The Art Van franchisees partnering with Big Sandy now have an opportunity to continue what they started when they first gave up some autonomy to be part of a bigger brand. They were all former independent retailers that converted to the Art Van name, signing on for the larger retailer’s systems, buying power, marketing prowess and more. But all of that disappeared abruptly in March, just as the coronavirus crisis was morphing into a full-fledged pandemic.
The Eslingers, who operate a 20,000-square-foot store in Mishawaka (it was Sofa Select before converting to Art Van in 2014) were in Florida when they got word of the bankruptcy filing. Art Van’s private equity owner Thomas H. Lee Partners was calling it quits on the retailer three years after the acquisition. It was liquidating all stores, save for a handful of Levin Furniture and Wolf Furniture locations that would be sold off. There had been previous rumblings about the financial difficulties the retailer faced, but also assurances that everything “would be ok,” Tom Eslinger said.
“We had five minutes notice before the press release that it was happening,” he told HNN. “I was on a call at 9 a.m. No questions were allowed to be asked. It was just a statement, ‘This is happening, we’re sorry, goodbye.’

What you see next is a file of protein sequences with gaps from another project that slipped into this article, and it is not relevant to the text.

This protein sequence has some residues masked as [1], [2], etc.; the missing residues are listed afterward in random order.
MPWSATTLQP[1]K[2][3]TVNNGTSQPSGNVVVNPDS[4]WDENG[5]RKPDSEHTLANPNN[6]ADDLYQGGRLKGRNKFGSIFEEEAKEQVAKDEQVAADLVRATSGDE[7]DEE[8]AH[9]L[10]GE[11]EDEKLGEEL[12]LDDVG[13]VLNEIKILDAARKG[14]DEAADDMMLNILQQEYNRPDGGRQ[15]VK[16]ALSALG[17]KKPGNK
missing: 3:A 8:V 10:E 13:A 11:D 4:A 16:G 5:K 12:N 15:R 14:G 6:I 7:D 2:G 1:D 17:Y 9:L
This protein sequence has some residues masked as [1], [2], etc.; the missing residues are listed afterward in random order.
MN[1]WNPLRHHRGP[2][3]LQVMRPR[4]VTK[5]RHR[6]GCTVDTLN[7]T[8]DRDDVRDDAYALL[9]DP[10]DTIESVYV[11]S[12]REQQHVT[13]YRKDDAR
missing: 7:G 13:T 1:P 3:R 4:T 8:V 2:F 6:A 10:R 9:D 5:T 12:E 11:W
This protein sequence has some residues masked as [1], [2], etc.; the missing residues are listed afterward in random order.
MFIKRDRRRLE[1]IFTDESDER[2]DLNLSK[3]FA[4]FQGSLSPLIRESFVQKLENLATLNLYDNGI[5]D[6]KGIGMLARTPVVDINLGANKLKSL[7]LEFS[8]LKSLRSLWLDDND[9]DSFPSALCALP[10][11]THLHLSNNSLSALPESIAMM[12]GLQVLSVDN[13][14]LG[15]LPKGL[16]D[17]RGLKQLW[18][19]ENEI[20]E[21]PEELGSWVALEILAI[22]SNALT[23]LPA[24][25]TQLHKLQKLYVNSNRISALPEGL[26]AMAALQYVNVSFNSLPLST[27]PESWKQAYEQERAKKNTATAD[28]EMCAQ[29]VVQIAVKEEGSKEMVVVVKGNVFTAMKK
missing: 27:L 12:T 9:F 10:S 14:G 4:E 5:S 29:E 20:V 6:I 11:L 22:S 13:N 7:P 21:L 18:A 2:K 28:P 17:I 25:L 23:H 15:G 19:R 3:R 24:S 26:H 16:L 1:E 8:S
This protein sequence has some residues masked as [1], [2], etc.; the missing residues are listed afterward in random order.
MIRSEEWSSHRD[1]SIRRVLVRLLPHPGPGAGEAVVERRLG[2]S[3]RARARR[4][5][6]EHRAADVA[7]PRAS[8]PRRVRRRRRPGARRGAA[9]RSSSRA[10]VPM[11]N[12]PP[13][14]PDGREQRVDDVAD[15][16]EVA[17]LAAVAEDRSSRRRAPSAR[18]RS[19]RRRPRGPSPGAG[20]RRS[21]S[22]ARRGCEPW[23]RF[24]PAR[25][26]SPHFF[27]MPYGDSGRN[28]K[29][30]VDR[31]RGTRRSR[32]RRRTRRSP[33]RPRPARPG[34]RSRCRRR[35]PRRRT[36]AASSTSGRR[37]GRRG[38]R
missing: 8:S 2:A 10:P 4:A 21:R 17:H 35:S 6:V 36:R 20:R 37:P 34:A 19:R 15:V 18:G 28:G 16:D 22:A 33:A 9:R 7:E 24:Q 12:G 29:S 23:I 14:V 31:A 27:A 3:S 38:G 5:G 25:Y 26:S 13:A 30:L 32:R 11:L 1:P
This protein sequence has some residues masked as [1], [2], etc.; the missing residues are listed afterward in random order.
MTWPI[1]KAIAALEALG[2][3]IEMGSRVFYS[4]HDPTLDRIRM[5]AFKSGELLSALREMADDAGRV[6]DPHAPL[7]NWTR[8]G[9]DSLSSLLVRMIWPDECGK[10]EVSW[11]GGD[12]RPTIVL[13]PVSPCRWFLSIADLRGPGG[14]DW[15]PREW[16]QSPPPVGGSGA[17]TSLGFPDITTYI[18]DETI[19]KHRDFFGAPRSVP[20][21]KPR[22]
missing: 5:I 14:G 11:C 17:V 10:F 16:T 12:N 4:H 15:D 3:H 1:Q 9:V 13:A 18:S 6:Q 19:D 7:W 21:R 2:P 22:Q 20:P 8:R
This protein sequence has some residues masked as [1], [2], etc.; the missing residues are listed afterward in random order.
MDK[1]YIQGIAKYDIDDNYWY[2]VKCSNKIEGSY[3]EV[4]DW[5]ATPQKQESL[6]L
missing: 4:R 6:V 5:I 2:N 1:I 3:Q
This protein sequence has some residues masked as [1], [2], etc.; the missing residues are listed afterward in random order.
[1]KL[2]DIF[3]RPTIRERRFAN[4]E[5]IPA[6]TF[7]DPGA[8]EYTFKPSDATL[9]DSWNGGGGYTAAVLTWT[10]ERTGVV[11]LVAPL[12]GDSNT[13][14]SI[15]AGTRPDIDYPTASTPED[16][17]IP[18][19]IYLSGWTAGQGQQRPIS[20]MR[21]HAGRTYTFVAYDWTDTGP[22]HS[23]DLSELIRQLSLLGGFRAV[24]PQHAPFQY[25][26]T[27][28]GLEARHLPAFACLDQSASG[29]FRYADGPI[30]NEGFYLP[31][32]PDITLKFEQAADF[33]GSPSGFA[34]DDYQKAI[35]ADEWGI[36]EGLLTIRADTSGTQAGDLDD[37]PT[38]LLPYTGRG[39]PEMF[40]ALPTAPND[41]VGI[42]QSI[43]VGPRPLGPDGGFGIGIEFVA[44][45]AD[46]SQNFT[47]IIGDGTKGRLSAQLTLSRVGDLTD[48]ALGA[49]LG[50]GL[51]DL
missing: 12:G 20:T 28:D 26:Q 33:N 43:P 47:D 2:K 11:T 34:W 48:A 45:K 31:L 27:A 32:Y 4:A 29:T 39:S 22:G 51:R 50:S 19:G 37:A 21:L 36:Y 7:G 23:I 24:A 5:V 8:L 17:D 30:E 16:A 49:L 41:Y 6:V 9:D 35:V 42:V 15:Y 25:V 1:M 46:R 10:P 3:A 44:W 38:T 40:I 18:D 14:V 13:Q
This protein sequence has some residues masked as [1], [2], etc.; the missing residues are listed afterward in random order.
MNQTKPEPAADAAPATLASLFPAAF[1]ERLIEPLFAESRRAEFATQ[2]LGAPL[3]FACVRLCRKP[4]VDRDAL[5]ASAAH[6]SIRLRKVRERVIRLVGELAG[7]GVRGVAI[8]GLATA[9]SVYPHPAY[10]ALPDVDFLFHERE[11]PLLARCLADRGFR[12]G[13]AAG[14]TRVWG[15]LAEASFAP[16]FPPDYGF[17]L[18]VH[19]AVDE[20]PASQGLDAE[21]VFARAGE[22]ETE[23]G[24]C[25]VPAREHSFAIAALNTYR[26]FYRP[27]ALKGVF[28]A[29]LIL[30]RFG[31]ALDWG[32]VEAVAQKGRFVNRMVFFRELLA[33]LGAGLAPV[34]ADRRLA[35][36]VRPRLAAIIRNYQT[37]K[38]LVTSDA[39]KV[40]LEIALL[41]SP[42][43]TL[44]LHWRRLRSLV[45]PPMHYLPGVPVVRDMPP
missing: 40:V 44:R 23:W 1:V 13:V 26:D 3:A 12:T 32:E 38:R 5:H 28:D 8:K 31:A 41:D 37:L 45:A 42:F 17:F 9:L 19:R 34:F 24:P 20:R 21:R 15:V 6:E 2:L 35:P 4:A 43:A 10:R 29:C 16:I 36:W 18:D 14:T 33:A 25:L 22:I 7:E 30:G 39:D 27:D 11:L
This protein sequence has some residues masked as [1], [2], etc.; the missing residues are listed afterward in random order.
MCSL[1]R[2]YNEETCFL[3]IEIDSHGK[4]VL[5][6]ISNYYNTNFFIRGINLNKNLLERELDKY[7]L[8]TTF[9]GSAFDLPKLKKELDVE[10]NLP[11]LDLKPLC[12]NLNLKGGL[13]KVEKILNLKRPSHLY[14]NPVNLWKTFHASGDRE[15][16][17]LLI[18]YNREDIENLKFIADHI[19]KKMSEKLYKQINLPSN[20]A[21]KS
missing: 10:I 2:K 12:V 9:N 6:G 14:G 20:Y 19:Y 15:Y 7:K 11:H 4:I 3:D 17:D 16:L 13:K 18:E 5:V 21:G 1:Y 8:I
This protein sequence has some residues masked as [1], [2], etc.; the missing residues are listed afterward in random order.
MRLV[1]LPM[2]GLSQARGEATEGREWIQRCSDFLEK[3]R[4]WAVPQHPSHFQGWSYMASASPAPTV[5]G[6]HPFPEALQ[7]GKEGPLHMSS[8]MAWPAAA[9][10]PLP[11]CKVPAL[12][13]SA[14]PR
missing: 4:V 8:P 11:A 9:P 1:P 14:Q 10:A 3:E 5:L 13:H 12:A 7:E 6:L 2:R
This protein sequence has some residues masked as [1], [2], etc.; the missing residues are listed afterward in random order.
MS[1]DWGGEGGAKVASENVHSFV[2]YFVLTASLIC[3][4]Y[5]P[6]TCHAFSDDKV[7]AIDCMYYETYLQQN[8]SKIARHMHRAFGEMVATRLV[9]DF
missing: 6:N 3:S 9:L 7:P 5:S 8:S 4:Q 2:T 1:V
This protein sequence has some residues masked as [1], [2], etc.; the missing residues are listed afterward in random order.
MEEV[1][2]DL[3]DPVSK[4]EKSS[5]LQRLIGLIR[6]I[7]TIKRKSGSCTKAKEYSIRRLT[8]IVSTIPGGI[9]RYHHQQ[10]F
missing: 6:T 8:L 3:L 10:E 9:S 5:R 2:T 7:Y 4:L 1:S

“That was very disappointing — that and the fact we had sold orders sitting in the warehouse in Warren, Mich., that they wouldn’t allow us to have, which resulted in hundreds of thousands of dollars in customer refunds.
“Whether you believe it was done deliberately or just bad management, I don’t know, but there were things they could have done in the end to further protect more than their own interests.”
As part of Big Sandy, the Eslingers’ business will change again, and Tom Eslinger concedes there are probably a few things from the Art Van period he’s going to miss. “But for the most part, we think the Big Sandy partnership is going to be stronger and a lot better for us than the one we had prior,” he said.
“There’s a lot more transparency and it’s a lot easier to talk and be heard,” he said. “The Big Sandy organization seems interested in what’s going to make us grow and what’s going to make us better. They buy aggressively. Our lineup is going to change slightly, but not a ton.”
Indeed, Big Sandy’s strong vendor relations across a broad spectrum of suppliers is one of the key advantages to partnering vs. returning to the world of small independents, Rose Eslinger added. Back when the Eslingers store was known as Sofa Select, “we always felt we had to buy very deep and with very few vendors,” she said. “Now, by being part of a bigger organization … you don’t have to focus on one or two brands. You’re important to all of your vendors, so you can spread out and have a better selection for your customers.”
Chris Hutson’s Art Van store in Cape Girardeau, Mo., was 600 miles from the former retailer’s distribution center in Warren, Mich. — farther away than any other Art Van store. When Hutson got the news of the bankruptcy and liquidation, “we didn’t know which direction we were going to go,” he said. On that call just before the official bankruptcy filing, Hutson was expecting to hear about a reorganization plan, not that “it’s just all gone.”